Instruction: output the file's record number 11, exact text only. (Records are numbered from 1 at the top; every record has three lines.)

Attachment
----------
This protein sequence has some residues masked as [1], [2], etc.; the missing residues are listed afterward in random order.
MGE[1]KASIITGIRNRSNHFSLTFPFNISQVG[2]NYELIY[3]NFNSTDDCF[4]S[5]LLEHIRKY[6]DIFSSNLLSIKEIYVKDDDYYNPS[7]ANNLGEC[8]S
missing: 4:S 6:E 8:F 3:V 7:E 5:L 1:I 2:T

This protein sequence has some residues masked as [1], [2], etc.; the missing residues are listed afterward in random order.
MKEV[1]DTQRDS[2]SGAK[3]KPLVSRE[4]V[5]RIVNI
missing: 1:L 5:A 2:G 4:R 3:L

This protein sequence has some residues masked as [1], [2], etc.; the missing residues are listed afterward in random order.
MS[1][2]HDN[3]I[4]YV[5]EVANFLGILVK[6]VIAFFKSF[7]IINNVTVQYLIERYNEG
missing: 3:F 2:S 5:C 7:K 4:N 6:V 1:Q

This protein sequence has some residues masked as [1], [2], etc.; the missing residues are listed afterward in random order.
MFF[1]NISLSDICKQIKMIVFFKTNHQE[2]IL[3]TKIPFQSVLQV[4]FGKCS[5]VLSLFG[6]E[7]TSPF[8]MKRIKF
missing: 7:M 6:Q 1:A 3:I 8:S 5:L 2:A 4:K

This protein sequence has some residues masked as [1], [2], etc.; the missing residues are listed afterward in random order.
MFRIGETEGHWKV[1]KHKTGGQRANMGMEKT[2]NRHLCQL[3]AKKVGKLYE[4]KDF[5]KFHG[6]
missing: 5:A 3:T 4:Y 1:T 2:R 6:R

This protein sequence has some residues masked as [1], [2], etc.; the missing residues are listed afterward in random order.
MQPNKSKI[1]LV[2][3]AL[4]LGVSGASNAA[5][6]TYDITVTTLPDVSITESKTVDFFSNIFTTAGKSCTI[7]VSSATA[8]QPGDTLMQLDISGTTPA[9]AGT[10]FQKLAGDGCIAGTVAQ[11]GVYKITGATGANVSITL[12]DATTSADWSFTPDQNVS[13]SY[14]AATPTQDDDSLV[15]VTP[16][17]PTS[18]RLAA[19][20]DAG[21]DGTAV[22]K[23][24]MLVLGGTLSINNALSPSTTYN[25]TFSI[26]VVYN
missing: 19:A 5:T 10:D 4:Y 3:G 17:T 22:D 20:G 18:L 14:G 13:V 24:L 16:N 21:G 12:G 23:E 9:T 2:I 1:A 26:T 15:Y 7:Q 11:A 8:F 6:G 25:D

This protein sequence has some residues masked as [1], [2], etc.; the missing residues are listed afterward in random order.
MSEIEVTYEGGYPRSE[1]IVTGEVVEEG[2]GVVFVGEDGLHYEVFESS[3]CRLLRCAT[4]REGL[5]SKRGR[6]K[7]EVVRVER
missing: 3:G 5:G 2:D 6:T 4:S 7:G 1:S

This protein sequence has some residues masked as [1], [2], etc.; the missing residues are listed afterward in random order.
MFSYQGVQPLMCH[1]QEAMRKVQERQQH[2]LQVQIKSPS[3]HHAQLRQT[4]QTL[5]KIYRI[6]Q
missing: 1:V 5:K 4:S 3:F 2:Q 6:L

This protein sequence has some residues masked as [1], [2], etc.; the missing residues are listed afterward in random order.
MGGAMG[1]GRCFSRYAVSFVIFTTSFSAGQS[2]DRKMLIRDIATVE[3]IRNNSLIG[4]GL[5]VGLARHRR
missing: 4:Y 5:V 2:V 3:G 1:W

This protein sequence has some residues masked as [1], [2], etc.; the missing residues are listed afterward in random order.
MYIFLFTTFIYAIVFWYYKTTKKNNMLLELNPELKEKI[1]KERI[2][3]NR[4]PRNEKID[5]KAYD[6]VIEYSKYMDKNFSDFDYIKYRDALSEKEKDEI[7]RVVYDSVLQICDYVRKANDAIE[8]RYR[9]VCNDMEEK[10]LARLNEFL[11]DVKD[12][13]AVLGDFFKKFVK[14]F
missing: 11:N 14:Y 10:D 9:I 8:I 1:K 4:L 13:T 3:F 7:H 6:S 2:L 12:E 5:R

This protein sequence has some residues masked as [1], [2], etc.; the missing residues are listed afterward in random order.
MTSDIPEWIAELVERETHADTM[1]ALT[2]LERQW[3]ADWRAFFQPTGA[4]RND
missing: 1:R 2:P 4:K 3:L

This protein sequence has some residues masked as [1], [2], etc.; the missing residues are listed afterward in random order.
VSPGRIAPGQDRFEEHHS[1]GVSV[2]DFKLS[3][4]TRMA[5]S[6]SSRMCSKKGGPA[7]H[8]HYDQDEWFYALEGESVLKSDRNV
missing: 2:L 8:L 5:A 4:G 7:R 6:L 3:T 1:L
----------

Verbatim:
This protein sequence has some residues masked as [1], [2], etc.; the missing residues are listed afterward in random order.
MTSDIPEWIAELVERETHADTM[1]ALT[2]LERQW[3]ADWRAFFQPTGA[4]RND
missing: 1:R 2:P 4:K 3:L